My parents had to work, work, work to pay the bills. This is a fact that is never lost on me daily, as they did all this and still managed to send me to private schools to better my education.
A result of all of that work they did was that I had less than ideal circumstances of getting to school. Both parents worked early hours (mom started at 5 a.m. or sometimes earlier, and dad started at 6 a.m.), and as a result of not living close to my school, I had to get special transportation to the schoolhouse.
I would wake up with my mom at 4 a.m. and would get shuttled over to my grandparents’ home in St. Paul, where I would get a few more hours of sleep before one of them would drive me to school. As a result I would get up and sit at the breakfast table with them, radio on and newspaper open.
This is where my love of the sports section took off at a young age.
My grandparents were daily subscribers to the St. Paul Pioneer Press. That’s where I got my start with reading the sports section. Why the sports section? That’s just who I was. Mind you, while I was reading the section, SportsCenter was on in the background, too.
Eventually, I wanted some variety, so I got my hands on the Minneapolis Star Tribune whenever I could for a quarter or 50 cents. Once I started reading that publication, it did not take long to realize that Sid Hartman was a pretty influential person in this town.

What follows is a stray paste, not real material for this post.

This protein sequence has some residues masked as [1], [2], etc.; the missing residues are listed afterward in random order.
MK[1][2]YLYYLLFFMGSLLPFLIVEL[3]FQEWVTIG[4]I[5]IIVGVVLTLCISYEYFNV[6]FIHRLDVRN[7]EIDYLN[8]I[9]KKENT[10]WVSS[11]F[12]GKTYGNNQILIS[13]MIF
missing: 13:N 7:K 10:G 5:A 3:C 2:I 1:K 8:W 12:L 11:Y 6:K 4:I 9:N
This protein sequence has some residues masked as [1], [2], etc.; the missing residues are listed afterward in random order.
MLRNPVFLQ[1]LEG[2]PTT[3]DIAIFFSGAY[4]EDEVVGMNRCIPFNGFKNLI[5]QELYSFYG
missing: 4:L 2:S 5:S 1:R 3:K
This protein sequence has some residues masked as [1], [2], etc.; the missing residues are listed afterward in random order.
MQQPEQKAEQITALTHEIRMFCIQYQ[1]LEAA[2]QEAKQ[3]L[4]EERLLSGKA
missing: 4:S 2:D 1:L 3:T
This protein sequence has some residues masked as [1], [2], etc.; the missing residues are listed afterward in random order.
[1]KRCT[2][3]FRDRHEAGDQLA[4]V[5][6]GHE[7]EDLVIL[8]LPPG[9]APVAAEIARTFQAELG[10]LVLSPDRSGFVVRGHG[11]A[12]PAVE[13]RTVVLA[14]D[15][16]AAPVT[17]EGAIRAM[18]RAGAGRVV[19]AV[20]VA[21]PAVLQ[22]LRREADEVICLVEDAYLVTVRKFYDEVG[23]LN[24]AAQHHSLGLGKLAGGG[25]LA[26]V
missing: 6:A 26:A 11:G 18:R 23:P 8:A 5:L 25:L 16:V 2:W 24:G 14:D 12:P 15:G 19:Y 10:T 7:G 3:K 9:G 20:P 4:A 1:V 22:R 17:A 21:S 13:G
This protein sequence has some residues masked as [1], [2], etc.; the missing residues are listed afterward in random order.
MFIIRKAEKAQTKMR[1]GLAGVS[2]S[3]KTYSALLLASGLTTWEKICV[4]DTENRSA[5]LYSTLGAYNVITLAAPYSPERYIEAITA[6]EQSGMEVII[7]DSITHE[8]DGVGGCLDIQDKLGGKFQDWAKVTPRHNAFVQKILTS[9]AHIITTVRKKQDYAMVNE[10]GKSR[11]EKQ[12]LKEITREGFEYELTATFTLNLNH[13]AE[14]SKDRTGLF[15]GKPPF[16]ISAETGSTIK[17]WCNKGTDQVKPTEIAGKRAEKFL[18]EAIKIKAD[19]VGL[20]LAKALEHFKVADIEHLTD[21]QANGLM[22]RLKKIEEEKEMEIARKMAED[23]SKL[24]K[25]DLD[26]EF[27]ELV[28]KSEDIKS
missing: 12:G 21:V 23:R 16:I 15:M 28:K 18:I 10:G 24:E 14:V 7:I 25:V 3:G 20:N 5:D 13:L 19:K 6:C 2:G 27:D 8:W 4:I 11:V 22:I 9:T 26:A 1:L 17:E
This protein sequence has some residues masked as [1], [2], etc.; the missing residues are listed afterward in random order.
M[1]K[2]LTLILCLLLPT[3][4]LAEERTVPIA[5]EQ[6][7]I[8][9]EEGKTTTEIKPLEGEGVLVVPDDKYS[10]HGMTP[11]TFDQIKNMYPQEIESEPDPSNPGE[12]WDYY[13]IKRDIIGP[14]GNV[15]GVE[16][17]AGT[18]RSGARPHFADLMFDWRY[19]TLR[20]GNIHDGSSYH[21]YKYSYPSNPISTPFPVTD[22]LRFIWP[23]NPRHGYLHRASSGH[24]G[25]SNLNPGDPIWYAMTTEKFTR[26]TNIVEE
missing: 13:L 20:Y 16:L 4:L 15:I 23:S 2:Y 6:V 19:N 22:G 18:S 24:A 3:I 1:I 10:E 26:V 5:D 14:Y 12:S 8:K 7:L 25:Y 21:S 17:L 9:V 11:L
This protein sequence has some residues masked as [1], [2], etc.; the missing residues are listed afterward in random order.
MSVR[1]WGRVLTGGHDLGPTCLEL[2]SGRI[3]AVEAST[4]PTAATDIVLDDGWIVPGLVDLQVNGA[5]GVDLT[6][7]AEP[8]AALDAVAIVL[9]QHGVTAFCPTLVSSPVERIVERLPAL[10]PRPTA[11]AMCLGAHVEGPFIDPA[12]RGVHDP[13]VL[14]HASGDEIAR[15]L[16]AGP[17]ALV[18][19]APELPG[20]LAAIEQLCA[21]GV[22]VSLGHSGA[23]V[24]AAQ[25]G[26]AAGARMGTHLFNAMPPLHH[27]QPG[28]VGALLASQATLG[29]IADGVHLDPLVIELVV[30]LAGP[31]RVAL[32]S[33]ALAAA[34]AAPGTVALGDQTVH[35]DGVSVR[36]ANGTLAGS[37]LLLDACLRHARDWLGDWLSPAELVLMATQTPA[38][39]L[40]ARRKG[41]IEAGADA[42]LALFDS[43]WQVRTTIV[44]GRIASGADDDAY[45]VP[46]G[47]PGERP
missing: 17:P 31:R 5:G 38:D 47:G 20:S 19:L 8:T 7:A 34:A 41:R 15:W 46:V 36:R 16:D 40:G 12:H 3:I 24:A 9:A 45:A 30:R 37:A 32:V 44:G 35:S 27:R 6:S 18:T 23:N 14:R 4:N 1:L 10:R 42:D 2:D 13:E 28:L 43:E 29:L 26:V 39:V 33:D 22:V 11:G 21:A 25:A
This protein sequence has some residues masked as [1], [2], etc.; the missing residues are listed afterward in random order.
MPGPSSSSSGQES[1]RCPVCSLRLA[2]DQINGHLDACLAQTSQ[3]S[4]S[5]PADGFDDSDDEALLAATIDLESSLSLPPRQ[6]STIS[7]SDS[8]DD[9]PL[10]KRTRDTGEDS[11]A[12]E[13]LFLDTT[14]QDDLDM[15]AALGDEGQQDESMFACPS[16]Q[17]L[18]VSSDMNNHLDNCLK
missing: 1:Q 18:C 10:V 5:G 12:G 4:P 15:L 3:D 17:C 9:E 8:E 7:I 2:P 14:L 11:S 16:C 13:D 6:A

Oh, and remember that radio my grandparents would listen to in the morning? It was always tuned into WCCO-AM, who had Hartman on their morning show. He was NEVER short of opinions either.
It’s worth noting that my coming of age while reading the sports section and learning about Sid came when he was 80. Hell, he was selling newspapers the same year my grandparents were BORN. It never dawned on me that 20 years later he would still be writing right up until his final day on this planet.
But once you read and got to know who Sid was, it was not a surprise at all.
My only Sid story came at the State Fair, a yearly tradition my father and I would partake in every opening day. Bright and early at 6 a.m., we arrived. Dad was also a frequent listener to the WCCO morning show, as he had a long history with some of the on-air talent there.
I got to meet Sid that day after seeing his name countless times in the sports section. It was a thrill then, and still is to this day. But a boy who was shy from the moment he came into this world could not muster a sentence to the legend, so his father had to speak for him.
My dad asked Sid what he would tell an aspiring boy who might want to pursue a career in writing someday.
Sid replied, “Work your tail off!”
Short. Simple. To the point. And even better, this is how Sid did his job for over 80 years. You don’t make all the friends he did by just taking a day off here and there. He was relentless until the end.
So from the kid who grew up reading the paper and listening to the radio, I raise my glass to you Mr. Sid Hartman. Thank you for inspiring me and countless others to take on writing in sports.
There will never be another like you, and your legend will live on forever.